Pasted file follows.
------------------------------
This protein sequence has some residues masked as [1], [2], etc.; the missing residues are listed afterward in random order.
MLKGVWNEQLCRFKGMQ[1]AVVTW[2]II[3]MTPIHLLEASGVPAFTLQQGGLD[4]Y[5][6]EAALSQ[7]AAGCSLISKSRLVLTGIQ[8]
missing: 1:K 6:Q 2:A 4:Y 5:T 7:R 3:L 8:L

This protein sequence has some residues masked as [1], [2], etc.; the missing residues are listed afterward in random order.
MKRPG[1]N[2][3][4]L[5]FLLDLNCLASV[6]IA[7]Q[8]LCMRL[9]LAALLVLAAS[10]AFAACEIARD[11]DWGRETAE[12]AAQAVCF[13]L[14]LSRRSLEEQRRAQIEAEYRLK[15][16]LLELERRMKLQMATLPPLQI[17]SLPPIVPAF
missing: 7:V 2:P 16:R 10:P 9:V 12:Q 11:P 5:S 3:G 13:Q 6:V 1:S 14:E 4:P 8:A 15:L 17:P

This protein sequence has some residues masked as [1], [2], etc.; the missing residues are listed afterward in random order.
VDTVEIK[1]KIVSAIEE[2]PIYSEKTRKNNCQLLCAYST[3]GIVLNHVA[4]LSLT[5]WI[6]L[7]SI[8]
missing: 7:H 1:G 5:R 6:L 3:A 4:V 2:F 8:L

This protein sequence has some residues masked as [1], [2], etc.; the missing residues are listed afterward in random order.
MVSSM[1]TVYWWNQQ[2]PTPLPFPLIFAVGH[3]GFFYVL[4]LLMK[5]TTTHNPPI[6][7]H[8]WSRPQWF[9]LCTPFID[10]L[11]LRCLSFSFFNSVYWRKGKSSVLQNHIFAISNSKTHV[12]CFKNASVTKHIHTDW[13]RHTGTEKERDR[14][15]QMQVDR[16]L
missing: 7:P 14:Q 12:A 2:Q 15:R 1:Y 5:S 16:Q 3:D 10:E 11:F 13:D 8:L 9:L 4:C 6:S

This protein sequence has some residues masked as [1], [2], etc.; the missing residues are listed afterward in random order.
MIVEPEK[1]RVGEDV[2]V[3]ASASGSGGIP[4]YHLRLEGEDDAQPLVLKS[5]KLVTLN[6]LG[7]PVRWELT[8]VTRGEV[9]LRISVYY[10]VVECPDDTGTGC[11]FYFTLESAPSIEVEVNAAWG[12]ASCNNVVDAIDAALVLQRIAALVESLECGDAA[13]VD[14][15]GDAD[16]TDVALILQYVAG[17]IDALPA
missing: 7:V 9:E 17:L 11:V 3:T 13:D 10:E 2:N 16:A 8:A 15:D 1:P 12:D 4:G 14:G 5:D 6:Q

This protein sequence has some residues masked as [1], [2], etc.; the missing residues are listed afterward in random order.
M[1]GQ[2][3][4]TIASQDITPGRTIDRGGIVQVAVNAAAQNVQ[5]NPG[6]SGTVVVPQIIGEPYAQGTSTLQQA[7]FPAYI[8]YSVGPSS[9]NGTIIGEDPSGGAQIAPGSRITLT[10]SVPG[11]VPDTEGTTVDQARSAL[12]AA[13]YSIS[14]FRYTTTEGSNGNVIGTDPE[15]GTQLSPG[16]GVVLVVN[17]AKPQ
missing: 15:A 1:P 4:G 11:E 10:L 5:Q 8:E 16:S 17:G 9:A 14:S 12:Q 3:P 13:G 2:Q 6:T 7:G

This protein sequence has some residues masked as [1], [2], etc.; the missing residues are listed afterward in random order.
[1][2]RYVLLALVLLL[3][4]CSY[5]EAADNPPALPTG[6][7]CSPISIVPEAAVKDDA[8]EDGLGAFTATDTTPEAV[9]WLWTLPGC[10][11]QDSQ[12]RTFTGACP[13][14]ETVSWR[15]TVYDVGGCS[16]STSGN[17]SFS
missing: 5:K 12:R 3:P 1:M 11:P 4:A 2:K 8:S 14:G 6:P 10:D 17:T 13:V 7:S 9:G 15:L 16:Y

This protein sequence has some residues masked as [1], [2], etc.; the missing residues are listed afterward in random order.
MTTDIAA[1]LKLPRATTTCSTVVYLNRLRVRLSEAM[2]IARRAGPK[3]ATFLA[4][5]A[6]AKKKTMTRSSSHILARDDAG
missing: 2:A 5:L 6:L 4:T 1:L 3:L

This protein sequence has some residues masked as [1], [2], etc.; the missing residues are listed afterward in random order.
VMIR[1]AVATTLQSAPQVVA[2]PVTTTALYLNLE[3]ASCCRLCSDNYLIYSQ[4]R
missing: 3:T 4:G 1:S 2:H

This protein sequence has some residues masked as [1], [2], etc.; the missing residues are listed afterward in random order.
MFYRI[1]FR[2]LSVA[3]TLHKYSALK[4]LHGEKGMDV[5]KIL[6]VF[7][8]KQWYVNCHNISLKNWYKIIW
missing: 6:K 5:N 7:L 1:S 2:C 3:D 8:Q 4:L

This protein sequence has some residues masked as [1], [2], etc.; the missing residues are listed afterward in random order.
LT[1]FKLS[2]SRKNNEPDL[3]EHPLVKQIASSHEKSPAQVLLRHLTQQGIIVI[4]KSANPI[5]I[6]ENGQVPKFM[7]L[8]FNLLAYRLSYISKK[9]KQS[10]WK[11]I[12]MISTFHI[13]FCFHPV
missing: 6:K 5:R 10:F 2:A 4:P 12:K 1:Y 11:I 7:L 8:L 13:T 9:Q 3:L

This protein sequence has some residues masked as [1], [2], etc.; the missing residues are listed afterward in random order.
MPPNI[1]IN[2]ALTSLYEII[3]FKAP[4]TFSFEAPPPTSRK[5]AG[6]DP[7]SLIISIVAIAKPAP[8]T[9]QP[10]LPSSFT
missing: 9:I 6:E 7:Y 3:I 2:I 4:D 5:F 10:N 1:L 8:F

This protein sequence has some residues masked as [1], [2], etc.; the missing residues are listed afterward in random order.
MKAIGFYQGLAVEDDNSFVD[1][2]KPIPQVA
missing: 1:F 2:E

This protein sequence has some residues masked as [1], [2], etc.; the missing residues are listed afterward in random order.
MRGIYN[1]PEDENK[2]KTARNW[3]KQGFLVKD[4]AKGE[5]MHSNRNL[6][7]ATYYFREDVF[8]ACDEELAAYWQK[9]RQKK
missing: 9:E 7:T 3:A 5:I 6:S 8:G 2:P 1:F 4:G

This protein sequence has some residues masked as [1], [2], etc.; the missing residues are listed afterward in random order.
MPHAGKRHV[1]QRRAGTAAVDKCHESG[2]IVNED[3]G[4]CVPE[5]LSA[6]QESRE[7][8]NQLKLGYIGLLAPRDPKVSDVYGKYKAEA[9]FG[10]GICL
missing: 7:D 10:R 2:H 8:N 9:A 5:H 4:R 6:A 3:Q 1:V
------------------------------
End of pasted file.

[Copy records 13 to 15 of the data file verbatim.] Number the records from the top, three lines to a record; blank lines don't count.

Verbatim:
This protein sequence has some residues masked as [1], [2], etc.; the missing residues are listed afterward in random order.
MKAIGFYQGLAVEDDNSFVD[1][2]KPIPQVA
missing: 1:F 2:E

This protein sequence has some residues masked as [1], [2], etc.; the missing residues are listed afterward in random order.
MRGIYN[1]PEDENK[2]KTARNW[3]KQGFLVKD[4]AKGE[5]MHSNRNL[6][7]ATYYFREDVF[8]ACDEELAAYWQK[9]RQKK
missing: 9:E 7:T 3:A 5:I 6:S 8:G 2:P 1:F 4:G

This protein sequence has some residues masked as [1], [2], etc.; the missing residues are listed afterward in random order.
MPHAGKRHV[1]QRRAGTAAVDKCHESG[2]IVNED[3]G[4]CVPE[5]LSA[6]QESRE[7][8]NQLKLGYIGLLAPRDPKVSDVYGKYKAEA[9]FG[10]GICL
missing: 7:D 10:R 2:H 8:N 9:A 5:H 4:R 6:A 3:Q 1:V